Repsol abandons its LNG terminal project on Canada’s east coast

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Repsol has decided not to develop a liquefied natural gas terminal on Canada’s east coast because it would cost too much to ship the gas to the terminal, the company said on Thursday.

The Spanish company had been studying the development of a liquefied natural gas (LNG) export terminal in Saint John, in the Canadian province of New Brunswick, to supply European markets, as part of a series of measures around the world to secure alternative supplies to Russian gas following the invasion of Ukraine.

But to reach the terminal, the gas would have to be transported thousands of miles from western Canada, requiring a new network of pipelines through Canadian provinces and northeastern U.S. states that have resisted fossil fuel development in the past.

A spokesperson for Repsol (BME:REP) said in a statement that, after a study conducted by the company, it was determined not to continue with the Saint John liquefaction project since the tolls associated with it made it unprofitable.

Last summer, Repsol CEO Josu Jon Imaz said the company would need a buyer who committed to signing a 15- to 20-year gas purchase agreement, as well as new pipeline infrastructure and toll agreements to transport the gas to the Atlantic coast.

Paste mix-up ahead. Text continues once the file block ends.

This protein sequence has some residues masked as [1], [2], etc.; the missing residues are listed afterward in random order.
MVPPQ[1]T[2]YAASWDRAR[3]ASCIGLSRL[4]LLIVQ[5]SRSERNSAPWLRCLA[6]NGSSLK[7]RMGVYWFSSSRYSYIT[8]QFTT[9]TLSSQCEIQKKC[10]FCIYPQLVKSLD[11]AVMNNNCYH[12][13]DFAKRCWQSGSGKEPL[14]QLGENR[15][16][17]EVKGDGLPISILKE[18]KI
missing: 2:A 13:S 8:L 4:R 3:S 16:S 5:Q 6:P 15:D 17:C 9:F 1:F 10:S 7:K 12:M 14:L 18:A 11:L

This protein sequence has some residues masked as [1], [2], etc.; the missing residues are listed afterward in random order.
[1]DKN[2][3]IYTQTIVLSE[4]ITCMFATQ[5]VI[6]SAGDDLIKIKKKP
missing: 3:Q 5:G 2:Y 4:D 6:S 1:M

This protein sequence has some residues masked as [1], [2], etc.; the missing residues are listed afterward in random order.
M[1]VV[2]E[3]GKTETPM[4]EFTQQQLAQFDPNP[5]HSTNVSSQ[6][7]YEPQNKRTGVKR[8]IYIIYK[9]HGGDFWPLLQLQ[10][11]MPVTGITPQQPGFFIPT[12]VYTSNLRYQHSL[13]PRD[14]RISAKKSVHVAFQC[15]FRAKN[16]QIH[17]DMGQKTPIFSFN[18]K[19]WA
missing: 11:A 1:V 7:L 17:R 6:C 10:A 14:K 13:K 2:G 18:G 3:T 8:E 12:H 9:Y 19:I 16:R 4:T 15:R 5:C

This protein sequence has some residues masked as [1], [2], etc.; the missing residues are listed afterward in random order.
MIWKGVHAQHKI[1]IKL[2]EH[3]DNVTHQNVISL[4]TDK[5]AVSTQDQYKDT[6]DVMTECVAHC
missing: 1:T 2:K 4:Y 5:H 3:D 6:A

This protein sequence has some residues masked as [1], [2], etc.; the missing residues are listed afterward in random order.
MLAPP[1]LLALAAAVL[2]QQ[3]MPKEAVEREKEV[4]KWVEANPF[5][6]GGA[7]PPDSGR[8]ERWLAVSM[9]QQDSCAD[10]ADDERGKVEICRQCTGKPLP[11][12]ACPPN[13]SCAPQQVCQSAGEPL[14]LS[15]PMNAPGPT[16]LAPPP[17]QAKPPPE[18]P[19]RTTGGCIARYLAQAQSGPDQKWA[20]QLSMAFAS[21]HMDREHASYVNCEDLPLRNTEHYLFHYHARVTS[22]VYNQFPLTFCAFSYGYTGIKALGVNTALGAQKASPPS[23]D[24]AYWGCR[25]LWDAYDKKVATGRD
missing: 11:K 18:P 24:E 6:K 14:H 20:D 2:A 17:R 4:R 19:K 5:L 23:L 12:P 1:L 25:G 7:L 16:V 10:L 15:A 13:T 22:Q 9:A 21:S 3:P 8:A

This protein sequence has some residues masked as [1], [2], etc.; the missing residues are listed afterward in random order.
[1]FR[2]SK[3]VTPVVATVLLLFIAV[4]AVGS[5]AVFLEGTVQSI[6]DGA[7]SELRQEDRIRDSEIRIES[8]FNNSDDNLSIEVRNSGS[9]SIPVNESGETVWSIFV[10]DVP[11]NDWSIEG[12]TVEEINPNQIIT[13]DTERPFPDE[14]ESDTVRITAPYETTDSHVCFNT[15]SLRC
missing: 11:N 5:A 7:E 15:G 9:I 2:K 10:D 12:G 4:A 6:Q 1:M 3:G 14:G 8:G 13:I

European countries scrambled to seek new gas supplies last year when prices soared following Russia’s invasion of Ukraine, prompting German Chancellor Olaf Scholz to visit Canada in August in hopes that the world’s sixth-largest producer could speed up exports to Europe.

In early 2022, the Canadian government held talks with Repsol and private company Pieridae Energy about the possibility of accelerating their LNG projects on the east coast, but Ottawa’s support appeared to fade even before Scholz’s visit.

A spokesman for Natural Resources Canada said Repsol had informed the Canadian government that there were no business reasons to build a terminal on the east coast.

“We will continue to stand with our European friends and allies as they accelerate their transition to clean energy and eliminate their dependence on Russian energy,” spokesman Ian Cameron said. “It is up to individual proponents to ensure the economic viability of their proposed projects.”

Pieridae Energy did not immediately respond to a request for comment.

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